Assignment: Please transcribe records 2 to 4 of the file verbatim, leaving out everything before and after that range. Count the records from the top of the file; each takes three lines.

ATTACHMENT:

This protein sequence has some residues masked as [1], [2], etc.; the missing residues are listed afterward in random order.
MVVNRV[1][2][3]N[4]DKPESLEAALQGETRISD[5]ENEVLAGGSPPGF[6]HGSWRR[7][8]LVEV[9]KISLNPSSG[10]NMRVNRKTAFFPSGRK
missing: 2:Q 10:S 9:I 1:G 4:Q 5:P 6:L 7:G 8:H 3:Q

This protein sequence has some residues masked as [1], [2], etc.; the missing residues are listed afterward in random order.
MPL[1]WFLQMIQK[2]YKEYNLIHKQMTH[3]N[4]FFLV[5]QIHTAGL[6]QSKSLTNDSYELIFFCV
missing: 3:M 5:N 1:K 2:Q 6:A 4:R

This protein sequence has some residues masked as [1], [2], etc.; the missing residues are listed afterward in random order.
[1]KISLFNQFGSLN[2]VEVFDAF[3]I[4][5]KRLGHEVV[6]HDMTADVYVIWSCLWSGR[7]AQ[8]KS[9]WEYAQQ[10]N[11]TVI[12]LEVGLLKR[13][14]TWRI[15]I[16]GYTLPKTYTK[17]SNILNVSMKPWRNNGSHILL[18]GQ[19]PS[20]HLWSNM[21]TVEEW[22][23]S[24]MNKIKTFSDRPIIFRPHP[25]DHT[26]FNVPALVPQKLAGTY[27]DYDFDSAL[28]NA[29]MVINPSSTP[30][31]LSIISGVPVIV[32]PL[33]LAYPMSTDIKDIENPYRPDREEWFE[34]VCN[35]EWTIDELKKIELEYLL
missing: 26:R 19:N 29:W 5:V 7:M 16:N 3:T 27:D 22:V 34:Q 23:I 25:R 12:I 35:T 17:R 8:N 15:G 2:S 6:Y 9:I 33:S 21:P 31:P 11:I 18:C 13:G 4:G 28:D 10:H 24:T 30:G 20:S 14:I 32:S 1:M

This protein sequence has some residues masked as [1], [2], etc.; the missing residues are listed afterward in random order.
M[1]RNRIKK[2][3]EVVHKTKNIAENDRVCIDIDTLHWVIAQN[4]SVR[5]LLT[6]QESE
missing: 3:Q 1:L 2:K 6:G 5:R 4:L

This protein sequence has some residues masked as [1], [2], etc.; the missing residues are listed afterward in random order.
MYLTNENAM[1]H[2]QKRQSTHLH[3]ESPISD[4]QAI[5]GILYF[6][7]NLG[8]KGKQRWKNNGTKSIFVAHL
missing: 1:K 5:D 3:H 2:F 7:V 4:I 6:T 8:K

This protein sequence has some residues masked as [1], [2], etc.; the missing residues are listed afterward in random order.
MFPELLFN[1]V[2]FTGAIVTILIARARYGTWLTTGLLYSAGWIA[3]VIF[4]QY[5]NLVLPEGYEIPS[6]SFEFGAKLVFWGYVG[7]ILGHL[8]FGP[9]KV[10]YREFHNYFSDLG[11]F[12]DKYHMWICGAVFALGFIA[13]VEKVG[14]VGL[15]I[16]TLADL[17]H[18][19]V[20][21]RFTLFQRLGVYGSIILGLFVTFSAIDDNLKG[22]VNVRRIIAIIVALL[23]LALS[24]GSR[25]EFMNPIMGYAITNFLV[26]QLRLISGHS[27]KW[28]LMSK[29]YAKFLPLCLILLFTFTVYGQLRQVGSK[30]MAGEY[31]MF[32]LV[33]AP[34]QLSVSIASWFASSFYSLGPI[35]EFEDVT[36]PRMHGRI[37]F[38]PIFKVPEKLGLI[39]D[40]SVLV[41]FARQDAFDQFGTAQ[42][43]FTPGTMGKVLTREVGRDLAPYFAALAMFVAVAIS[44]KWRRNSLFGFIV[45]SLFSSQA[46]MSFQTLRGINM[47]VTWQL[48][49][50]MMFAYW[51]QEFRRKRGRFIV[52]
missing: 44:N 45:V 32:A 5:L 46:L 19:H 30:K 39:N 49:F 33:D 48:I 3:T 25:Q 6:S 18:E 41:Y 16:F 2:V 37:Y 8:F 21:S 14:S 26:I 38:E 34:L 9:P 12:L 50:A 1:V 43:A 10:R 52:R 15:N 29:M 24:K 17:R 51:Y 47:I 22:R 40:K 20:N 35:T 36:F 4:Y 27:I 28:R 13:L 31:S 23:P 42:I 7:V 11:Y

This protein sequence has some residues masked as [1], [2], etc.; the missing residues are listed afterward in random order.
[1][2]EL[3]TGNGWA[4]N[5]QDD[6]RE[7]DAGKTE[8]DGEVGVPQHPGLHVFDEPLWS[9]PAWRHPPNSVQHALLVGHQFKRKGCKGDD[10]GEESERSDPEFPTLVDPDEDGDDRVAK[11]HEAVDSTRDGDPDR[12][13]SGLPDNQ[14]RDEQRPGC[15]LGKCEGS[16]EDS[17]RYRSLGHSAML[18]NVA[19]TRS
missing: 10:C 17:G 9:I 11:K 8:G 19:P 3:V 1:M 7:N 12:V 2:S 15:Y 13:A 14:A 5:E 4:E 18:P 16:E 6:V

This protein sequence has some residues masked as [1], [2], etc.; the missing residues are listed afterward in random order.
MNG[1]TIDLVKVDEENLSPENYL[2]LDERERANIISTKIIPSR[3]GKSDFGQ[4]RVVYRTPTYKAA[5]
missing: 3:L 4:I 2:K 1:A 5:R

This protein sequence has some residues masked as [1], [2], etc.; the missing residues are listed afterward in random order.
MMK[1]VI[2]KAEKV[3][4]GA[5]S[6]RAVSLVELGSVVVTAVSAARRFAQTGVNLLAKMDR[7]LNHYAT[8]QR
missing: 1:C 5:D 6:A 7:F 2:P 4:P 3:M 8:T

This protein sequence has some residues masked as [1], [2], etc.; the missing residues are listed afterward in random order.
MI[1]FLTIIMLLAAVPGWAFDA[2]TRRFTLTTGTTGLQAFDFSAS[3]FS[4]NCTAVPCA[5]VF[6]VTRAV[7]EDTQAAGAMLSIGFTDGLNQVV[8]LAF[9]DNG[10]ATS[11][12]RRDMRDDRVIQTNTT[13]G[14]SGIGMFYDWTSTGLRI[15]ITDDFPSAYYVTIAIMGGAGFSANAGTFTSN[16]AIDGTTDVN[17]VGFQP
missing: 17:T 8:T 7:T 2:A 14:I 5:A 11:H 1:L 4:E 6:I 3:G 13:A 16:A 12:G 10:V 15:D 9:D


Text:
This protein sequence has some residues masked as [1], [2], etc.; the missing residues are listed afterward in random order.
MPL[1]WFLQMIQK[2]YKEYNLIHKQMTH[3]N[4]FFLV[5]QIHTAGL[6]QSKSLTNDSYELIFFCV
missing: 3:M 5:N 1:K 2:Q 6:A 4:R

This protein sequence has some residues masked as [1], [2], etc.; the missing residues are listed afterward in random order.
[1]KISLFNQFGSLN[2]VEVFDAF[3]I[4][5]KRLGHEVV[6]HDMTADVYVIWSCLWSGR[7]AQ[8]KS[9]WEYAQQ[10]N[11]TVI[12]LEVGLLKR[13][14]TWRI[15]I[16]GYTLPKTYTK[17]SNILNVSMKPWRNNGSHILL[18]GQ[19]PS[20]HLWSNM[21]TVEEW[22][23]S[24]MNKIKTFSDRPIIFRPHP[25]DHT[26]FNVPALVPQKLAGTY[27]DYDFDSAL[28]NA[29]MVINPSSTP[30][31]LSIISGVPVIV[32]PL[33]LAYPMSTDIKDIENPYRPDREEWFE[34]VCN[35]EWTIDELKKIELEYLL
missing: 26:R 19:N 29:W 5:V 7:M 16:N 3:T 27:D 22:V 34:Q 23:I 25:R 12:I 35:T 17:R 8:N 15:G 2:S 6:Y 9:I 33:S 21:P 31:P 11:I 18:C 13:G 4:G 28:D 10:H 24:T 30:G 20:S 14:I 32:S 1:M

This protein sequence has some residues masked as [1], [2], etc.; the missing residues are listed afterward in random order.
M[1]RNRIKK[2][3]EVVHKTKNIAENDRVCIDIDTLHWVIAQN[4]SVR[5]LLT[6]QESE
missing: 3:Q 1:L 2:K 6:G 5:R 4:L